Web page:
Friday, June 15, 2012

So, Mitt... What Should Government Be Doing?

Presidents do themselves no favors when they run for office on the conceit that the incumbent somehow directly controls the economy, and imply that there's a giant spigot hidden in the Oval Office labeled "jobs" and that all the President has to do is open up the valve and job opportunities will magically proliferate. They do it for two reasons: It resonates with the public, not only because the incumbent President does bear responsibility for his policies, but because they've heard about the implied "magic faucet" throughout their lives. Also, if the economy is faltering it's an easy point of attack, whether or not the attack is honest under the circumstances.

In a big picture sense it is fair to say that when one party controls policy over a four or eight year period, they bear some responsibility for the outcome of that policy. But, do I need to say it, there is no magic faucet, and Congress has far more control over the day-to-day economy than does the President.

Nobody would expect a person as habitually disingenuous as Mitt Romney to break the trend. To the contrary, we have every indication that if Romney believes a statement or position will help him win the Presidency he's going to run with it, and that truth and fairness aren't even part of his calculus. You can reply that he's acting the part of a "typical politician", and you may be right, but let's not pretend it's good for the country.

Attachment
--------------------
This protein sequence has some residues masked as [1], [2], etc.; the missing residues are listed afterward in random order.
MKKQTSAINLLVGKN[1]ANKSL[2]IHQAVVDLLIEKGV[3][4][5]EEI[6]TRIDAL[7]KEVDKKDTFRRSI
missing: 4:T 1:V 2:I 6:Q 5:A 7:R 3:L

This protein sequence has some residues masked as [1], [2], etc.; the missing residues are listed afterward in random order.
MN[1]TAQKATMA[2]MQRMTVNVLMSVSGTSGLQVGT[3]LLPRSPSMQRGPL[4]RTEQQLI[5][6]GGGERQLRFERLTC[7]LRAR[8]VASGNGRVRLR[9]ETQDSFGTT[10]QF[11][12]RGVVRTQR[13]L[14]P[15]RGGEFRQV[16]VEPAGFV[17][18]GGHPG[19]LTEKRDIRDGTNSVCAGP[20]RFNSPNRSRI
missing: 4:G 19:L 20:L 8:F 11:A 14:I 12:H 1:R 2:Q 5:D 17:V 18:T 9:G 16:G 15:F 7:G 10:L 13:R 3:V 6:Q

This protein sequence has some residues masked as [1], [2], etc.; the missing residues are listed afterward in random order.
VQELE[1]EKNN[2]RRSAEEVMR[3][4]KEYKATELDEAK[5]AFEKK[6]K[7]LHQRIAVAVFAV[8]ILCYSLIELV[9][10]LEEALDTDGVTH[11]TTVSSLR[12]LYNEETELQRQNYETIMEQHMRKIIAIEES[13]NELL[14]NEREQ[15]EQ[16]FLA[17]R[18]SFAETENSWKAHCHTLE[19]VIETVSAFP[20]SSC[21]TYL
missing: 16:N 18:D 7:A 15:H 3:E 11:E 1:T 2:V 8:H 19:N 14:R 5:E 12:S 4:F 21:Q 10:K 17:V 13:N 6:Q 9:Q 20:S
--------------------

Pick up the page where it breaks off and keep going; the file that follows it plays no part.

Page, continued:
Romney's latest demagoguery on jobs:
“If there has ever been a president who has failed to give the middle class of America a fair shot, it is Barack Obama,” the presumptive Republican presidential nominee he told a crowd of 500 supporters today in Stratham.
But here's the thing: Romney (as always) has failed to identify anything the President could have done. His most substantive response to the President's speech, it would seem, is that it was "very long".

It's not unusual for a political party to want to have things both ways - to argue for one position while pursuing another. But it's more than fair to ask Romney, "If the President has the power to turn the economy around, to make job opportunities plentiful, to increase middle class incomes, what exact steps can the President take to accomplish all of that? What exact steps do you plan to take once you're elected?"

Romney, of course, has no answers. The closest thing he has to an economic policy is his embrace of the Ryan plan - cut taxes for the rich, cut Social Security and Medicare for everybody else, run up the deficit, and... how is that not a repeat of the Bush debacle? Granted, Bush ran up the deficit by expanding Medicare, not cutting it, and his Social Security privatization plan died within his own party, but even with that in mind it's difficult to see how entitlement cuts are going to create jobs.

Really, any time Romney suggests that the President could do something to improve job opportunities for the middle class, he should be asked "Like what?" And he should be pressed until he gives a concrete answer - or concedes that he has no answers. (And if there's an equivalent issue on the other side, the same rule should apply to President Obama.)

Also, Romney should be directly challenged on the inherently contradictory notion that the government is standing in the way of jobs, but that the President could "do something" magical that will suddenly create millions of new jobs.

Regrettably, that's not how the nation's media operates.

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